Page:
On June 9, 2018, at about 2:30 AM I was woken up by a huge thunderstorm. I am a pretty good sleeper typically, but this time I couldn’t go back to sleep. For some weird reason the idea of an app came into my mind. It was a silly little thought, but I just couldn’t let go of it. It was the perfect app idea I was looking for: fun, had a very easily defined audience, it was fresh and topical, and the best: it was incredibly simple! I, with my limited coding experience, could probably finish it in a few hours. After an hour of sleeplessness, I decided that 3:30 AM is the best time to sneak out of bed, go into our dining room, open my laptop (RIP my eyes) and start a new Xcode project.
The idea was this: there was this really fun rating scale, called the Ticci Scale, invented by Federico Viticci on ep. 193 of the Connected podcast, which was made into an amazing art piece by the awesome Kate Matthews; so what if you could rate things on the Ticci Scale from an app and then send your rating with the iOS share sheet to any other app? The idea of an iMessage app quickly followed. This was the basic concept when I started working on it.
As I was looking for simplicity, I decided to use static picture as the stages of the scale. I downloaded the best quality version of Kate’s art that I could find, and started to create the images. The first problem I bumped into was that when Kate created the art, she didn’t have this kind of use in her mind, so the handle overlaps with the scale in any other orientation than “Best, I love you”. So I had to shrink the handle ever so slightly at every step before reaching “Decent”. But this introduced another problem: the handle’s base started to become oval instead of the original circle. The solution: the base and the rest of the handle are two different pieces, and only the handle gets shrunk, the base doesn’t. (The first few development versions had the distortion, but thanks to Kate, who pointed this out to me, it is fixed in the App Store version.)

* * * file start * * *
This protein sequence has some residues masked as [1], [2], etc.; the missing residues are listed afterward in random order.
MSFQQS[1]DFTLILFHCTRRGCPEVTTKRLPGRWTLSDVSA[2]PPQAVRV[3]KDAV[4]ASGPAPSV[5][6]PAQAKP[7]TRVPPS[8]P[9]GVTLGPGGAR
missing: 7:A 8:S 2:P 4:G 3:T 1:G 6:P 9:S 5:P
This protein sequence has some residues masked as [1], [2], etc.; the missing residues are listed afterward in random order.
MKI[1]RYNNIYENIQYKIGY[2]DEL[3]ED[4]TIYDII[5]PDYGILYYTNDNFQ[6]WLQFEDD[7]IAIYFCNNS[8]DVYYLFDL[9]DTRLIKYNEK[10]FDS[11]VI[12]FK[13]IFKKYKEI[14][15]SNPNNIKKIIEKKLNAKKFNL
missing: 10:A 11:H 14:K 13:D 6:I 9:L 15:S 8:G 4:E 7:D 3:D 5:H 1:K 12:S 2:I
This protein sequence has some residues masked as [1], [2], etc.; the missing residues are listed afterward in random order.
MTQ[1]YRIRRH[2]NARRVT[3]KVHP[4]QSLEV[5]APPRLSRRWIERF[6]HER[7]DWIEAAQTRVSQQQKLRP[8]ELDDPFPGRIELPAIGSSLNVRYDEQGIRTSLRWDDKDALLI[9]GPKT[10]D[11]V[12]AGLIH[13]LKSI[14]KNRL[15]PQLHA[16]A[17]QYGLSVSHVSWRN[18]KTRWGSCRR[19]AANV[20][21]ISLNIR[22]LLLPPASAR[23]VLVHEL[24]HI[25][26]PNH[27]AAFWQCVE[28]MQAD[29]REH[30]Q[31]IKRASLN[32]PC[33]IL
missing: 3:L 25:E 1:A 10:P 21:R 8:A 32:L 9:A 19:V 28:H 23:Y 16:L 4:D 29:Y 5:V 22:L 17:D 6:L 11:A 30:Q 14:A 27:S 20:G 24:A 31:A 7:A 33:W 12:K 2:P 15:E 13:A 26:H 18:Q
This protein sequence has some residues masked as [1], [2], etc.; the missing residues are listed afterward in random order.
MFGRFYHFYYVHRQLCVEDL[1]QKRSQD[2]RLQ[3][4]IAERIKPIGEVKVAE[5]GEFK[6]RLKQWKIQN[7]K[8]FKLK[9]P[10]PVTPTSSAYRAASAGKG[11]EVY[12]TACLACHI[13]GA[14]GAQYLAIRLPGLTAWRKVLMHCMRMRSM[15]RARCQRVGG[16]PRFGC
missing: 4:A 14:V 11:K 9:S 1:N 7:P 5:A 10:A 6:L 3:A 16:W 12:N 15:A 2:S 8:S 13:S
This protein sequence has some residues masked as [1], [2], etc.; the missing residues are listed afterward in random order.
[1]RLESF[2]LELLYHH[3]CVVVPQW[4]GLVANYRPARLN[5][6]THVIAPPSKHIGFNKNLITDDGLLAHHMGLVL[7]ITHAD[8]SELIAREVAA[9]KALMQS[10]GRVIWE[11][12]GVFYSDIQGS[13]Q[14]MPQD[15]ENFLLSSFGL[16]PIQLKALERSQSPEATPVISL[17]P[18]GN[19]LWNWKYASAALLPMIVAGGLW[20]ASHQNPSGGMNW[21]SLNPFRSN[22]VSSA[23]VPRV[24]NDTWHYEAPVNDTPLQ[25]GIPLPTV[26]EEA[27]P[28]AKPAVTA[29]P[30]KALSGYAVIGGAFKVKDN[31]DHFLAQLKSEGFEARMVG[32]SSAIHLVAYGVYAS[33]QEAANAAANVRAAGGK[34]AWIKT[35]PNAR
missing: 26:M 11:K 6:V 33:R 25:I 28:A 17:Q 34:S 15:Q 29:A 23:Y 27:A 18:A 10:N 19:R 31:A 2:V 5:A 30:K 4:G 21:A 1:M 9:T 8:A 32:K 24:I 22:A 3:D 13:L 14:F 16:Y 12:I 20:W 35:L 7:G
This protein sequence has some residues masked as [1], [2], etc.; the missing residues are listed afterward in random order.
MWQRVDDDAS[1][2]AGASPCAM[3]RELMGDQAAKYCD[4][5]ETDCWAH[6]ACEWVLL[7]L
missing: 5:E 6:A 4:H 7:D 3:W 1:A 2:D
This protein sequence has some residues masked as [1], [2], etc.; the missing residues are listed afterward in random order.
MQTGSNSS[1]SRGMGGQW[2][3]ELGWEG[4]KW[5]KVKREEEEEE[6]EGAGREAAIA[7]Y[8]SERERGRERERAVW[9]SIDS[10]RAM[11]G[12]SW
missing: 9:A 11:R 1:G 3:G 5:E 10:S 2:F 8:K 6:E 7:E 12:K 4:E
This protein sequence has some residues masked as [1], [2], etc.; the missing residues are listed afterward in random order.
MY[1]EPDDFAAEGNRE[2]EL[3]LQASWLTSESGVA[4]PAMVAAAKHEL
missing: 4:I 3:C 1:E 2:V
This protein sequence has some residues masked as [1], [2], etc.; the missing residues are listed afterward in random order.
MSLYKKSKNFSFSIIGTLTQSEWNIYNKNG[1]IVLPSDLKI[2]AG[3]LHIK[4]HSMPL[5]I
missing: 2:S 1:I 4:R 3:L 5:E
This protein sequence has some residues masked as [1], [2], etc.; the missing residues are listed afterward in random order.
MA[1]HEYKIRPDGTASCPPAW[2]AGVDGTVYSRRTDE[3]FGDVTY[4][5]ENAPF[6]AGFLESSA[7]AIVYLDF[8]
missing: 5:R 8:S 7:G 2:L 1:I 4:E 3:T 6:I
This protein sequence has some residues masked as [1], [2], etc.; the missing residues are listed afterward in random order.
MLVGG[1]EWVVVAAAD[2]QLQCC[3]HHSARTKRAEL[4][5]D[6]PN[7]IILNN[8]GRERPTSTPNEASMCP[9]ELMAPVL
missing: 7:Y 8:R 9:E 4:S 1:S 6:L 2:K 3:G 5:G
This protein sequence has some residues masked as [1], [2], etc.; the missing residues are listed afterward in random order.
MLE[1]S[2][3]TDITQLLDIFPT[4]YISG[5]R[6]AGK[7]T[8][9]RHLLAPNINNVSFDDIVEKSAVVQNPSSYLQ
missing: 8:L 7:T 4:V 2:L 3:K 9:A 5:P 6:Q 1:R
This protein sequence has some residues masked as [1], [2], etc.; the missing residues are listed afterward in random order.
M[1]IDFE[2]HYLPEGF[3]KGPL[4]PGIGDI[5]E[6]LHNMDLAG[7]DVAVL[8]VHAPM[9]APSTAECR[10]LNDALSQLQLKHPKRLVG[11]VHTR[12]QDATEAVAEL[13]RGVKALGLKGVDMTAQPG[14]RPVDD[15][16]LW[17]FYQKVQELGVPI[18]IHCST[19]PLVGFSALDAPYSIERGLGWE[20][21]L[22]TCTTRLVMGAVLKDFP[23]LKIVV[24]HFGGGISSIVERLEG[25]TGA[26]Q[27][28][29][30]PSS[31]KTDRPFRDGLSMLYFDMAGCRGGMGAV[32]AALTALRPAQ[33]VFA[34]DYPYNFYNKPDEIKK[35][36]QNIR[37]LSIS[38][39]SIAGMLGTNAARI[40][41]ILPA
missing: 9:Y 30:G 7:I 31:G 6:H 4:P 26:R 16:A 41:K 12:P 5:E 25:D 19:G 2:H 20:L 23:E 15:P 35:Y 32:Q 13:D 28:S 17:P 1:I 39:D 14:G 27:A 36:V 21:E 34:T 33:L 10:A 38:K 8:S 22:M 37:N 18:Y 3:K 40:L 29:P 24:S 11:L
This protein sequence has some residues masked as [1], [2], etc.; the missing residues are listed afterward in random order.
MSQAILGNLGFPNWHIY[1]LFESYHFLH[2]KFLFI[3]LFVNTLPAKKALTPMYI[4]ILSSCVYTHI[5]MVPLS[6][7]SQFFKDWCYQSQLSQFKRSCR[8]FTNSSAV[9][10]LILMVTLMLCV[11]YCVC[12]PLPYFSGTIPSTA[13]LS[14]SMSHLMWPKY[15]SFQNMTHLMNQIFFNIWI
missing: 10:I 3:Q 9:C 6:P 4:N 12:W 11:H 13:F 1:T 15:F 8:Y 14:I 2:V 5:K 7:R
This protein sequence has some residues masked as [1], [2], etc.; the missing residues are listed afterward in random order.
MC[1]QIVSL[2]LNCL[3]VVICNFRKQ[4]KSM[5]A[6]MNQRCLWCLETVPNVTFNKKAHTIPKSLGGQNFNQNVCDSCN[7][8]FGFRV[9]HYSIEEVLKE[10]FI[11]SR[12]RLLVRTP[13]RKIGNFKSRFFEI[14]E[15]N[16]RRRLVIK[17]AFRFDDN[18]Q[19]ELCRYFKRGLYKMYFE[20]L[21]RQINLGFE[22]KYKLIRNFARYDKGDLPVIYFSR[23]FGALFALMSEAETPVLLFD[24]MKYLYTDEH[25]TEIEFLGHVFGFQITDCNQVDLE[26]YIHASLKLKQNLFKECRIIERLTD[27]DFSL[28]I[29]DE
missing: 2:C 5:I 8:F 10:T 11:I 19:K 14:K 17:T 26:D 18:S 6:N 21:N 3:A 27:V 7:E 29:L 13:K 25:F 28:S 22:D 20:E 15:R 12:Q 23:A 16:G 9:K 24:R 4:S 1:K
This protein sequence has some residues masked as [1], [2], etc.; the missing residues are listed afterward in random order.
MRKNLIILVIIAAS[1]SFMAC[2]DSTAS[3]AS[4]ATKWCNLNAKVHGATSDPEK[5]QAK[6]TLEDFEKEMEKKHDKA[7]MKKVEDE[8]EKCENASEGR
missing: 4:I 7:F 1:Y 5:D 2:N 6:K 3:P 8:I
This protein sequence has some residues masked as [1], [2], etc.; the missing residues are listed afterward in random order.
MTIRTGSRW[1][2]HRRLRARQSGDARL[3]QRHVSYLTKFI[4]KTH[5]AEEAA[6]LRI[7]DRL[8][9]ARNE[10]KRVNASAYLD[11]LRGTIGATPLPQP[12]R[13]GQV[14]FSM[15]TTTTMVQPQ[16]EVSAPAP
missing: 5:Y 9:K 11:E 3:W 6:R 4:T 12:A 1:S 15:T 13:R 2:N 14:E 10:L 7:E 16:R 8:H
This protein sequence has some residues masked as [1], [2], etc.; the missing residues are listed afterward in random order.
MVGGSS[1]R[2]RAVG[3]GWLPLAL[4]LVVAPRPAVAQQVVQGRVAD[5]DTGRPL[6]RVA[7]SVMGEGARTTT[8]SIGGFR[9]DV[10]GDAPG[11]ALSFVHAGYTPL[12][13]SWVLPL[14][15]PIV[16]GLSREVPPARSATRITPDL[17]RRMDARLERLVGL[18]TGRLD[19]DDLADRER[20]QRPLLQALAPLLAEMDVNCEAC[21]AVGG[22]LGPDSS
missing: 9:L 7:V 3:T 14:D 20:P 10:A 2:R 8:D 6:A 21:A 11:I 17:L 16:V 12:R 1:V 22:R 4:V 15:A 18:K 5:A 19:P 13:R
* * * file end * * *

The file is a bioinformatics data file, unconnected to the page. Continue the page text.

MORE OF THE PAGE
Ticci Scale without the handle shrunk…
…with the handle distorted…
…and finally, the good version!
The only thing that remained now was the actual coding. I started with the Single View App template in Xcode. The interface I imagined was simple: the scale is on the upper half of the screen, and a plus and a minus button beneath. The simple stepping with these buttons were ready in a few hours. The swipe gestures took another few. I got stuck for a little bit on the share button: it is surprisingly hard to get the share sheet working right on the iPad, if you are not using Apple’s built-in bar button solution. Then I threw together the Credits screen. All in all the app’s base was ready on the weekend I started it. All I had to do is polishing.
On Friday the next week I was finally ready to release my app. I submitted the app for review at noon, and it was ready for release around 4 AM on Saturday. As I was not able to sleep, I got up, released the app, and tweeted the following to Myke, Stephen, Federico, and Kate:
It got retweeted by all of them. My app got downloaded 257 times that day. I was in heaven. But no tweet-attention could compare to being mentioned on Connected. You can listen to it here.
The app’s downloads correlate pretty well with the mentions on Twitter and Connected
All in all this app finally made me realise that I can do it: I can become an iOS developer. Before this project, I’ve never finished anyth
I have a folder of dead Xcode projects. All of my previous ideas were too complex for the level I’m at. But now:
- I’ve finally finished a project,
- I’ve learned a lot from it, and written code I can reuse in other projects,
- I finally know that I am able to do this.
Now I am working on a project I’ve started earlier: a DnD Initiative tracker. I am planning to document the development process on this blog, so if you are interested in these kind of things, feel free to bookmark this site, subscribe to the RSS feed, or follow me on Twitter.
You can download Ticci Scale here: